Revisiting the Australian-Antarctic ocean-continent transition zone using petrological and geophysical characterization of exhumed subcontinental mantle
McCarthy, A and Falloon, TJ and Sauermilch, I and Whittaker, JM and Niida, K and Green, DH, Revisiting the Australian-Antarctic ocean-continent transition zone using petrological and geophysical characterization of exhumed subcontinental mantle, Geochemistry Geophysics Geosystems, 21, (7) Article e2020GC009040. ISSN 1525-2027 (2020) [Refereed Article]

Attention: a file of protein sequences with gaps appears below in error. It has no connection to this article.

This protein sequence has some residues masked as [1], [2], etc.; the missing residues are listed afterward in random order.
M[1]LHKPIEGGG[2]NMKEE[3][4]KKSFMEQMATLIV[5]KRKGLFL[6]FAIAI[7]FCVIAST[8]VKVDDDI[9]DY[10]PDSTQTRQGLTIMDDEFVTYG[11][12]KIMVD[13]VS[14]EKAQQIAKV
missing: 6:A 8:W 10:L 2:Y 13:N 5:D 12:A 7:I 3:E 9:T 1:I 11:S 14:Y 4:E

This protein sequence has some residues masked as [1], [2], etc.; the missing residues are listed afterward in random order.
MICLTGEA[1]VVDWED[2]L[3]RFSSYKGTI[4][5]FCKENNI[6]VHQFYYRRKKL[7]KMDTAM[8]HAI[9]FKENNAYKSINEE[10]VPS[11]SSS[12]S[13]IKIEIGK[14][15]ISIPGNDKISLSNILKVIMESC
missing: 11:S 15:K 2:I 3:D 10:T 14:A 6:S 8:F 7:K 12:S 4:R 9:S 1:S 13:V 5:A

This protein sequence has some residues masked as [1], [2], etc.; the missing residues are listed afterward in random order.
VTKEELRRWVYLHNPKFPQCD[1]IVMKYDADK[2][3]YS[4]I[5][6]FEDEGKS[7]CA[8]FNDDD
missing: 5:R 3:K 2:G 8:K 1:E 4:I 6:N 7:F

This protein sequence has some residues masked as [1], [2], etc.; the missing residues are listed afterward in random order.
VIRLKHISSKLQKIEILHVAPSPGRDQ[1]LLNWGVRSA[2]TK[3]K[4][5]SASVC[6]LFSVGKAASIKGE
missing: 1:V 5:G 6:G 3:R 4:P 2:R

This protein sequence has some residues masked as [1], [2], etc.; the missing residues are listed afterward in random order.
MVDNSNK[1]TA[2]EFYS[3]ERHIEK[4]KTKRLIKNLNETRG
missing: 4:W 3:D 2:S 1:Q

The final lithospheric breakup of the Australian‐Antarctic rift system remains controversial due to sparse geological constraints on the nature of the basement along the ocean‐continent transition (OCT) zones. We present new interpretations of multichannel seismic reflection transects and new petrological data of dredged mantle rocks along the East Antarctic margin (Seamount B, offshore Terre Adélie). By combining both data sets, we show that a 50–100 km wide domain of cold and fertile subcontinental mantle was exhumed along the magma‐poor Antarctic margin. This study represents only the second locality, along with the Iberia‐Newfoundland margins, where the importance of exhumed mantle domains along OCTs can be clearly identified. The dredged peridotites preserve characteristics similar to mantle xenoliths found in syn‐ to post‐rift volcanism at the eastern end of the Australian margin (Victoria and Tasmania), indicating the exhumation of fertile subcontinental mantle during rifting between Australia and Antarctica. Seamount B represents the initial stages of exhumation of cold subcontinental lithosphere along an OCT during rifting. This thick mantle domain was likely affected by melt impregnation at high pressure (8 kbar), leading to the formation of plagioclase‐pyroxenites. The combination of continental rifted blocks, a wide domain of volcanic‐poor subcontinental mantle and (ultra‐) slow spreading is analogous to OCTs from the Jurassic Western Tethys and Iberia‐Newfoundland rifted margins. Additionally, evidence of melt stagnation at high pressure suggests that magmatism along the Australian‐Antarctic rifted margins was sufficient to form magnetic anomalies that can be used as isochrons despite their formation in lithosphere other than mature, steady‐state ocean crust.